Reference is made to our letter to you dated September 27, 1955, advising you that you would probably be separated from your present position by reduction in force procedure effective October 28, 1955.
In view of the fact that it has not been possible to offer you a reassignment to a continuing position in this Regional Office, it becomes necessary to separate you effective October 28, 1955. This is your specific notification of final action. For reduction in force purposes you are in Retention group III-A, indefinite employee.
By means of a communication dated October 28, 1955, and addressed to the plaintiff, the New Orleans Regional Office modified the reduction-in-force notices of September 27 and 30 so as to extend the plaintiff's period of active duty to the close of business on October 31, 1955.
In accordance with the reduction-in-force notices previously mentioned, the plaintiff was separated from his position as Supervisory Adjudicator, GS-11, at the close of business on October 31, 1955. He was the only employee of the New Orleans Regional Office separated from the service by reduction-in-force at the time.
The petition does not allege — and the documents before the court do not reveal — any facts tending to show that the procedural regulations of the Civil Service Commission governing reductions in force (5 C.F.R. (1949 Ed.), Part 20) were violated in connection with the plaintiff's separation from the service on October 31, 1955, or that his retention rights as a veteran serving under an indefinite appointment were ignored.
Although the plaintiff's theory as to the alleged unlawfulness of his separation from the service by the New Orleans Regional Office of the Veterans Administration on October 31, 1955, has not been articulated with as much clarity as would be desirable, it appears to be the plaintiff's contention that in connection with his restoration to duty on April 18, 1955, following the conclusion of the earlier litigation, he was entitled as a matter of right under Executive Order 10157, U.S. Code Congressional and Administrative News 1950, p. 1635, or Executive Order 10535, U.S. Code Congressional and Administrative News, 1954, p. 1843, to a competitive status in the civil service (rather than the status of an indefinite employee); and that if his entitlement to a competitive status had been recognized at the time, he would have had retention rights in September and October 1955 under Section 2 of the Veterans' Preference Act of 1944, as amended (5 U.S.C. § 851 (1952)), sufficient to have made him invulnerable to any reduction-in-force action that the New Orleans Regional Office of the Veterans Administration might have undertaken at that time.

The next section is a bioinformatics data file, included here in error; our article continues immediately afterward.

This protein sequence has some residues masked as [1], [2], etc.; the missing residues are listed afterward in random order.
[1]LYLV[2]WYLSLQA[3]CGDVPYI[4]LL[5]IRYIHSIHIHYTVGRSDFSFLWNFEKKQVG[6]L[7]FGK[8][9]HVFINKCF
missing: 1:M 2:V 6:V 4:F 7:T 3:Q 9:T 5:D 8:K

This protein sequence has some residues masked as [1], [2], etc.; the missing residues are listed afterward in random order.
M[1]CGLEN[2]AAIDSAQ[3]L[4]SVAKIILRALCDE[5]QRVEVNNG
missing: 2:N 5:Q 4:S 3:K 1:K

Executive Order 10157 was issued by the President on August 28, 1950. It provided in part as follows:
1. Except as provided by paragraph 2 hereof, any employee of the Federal Government without competitive status who on the date of this order is serving in an active-duty status in an office or position in the competitive service of the Government shall be entitled to and shall acquire a competitive status upon compliance with the following conditions:
(a) The employee shall have served continuously in a full-time, active-duty status in the competitive service, without a break in service of more than sixty calendar days, during the two years immediately prior to the date of this order: Provided, that military service shall not be regarded as a break in service.
(b) If his employment is evaluated under an efficiency rating system, the most recent rating of the employee must be "Good" or better, and if his employment is not so evaluated, the head of the agency in which he is employed must certify to the Civil Service Commission that the employee has served with merit for six months or longer immediately prior to the date of such certification.
(c) The acquisition of competitive status by the employee must be recommended by the head of the agency in which he is employed within six months of the date of this order.
(d) The employee must successfully qualify in such suitable noncompetitive examination as the Civil Service Commission may prescribe: Provided, That only one such noncompetitive examination shall be given him.
Executive Order 10157 appears in 3 C.F.R. (1949-1953 Compilation) at page 337.
Executive Order 10535, which was issued on June 9, 1954, provided in part as follows:
1. The Civil Service Commission may confer a competitive status upon any employee or former employee of the Government who met the requirements for acquisition of such status * * * under Executive Order No. 10157 of August 28, 1950, as amended, but was not recommended by an agency because of administrative error: Provided, that such employee is recommended by the agency in which he is employed, and such former employee is recommended either by an agency desiring to reemploy him or by the agency which could have recommended him under * * * Executive Order No. 10157, as amended.
Executive Order 10535 appears in 3 C.F.R. (1954-1958 Compilation) at page 194.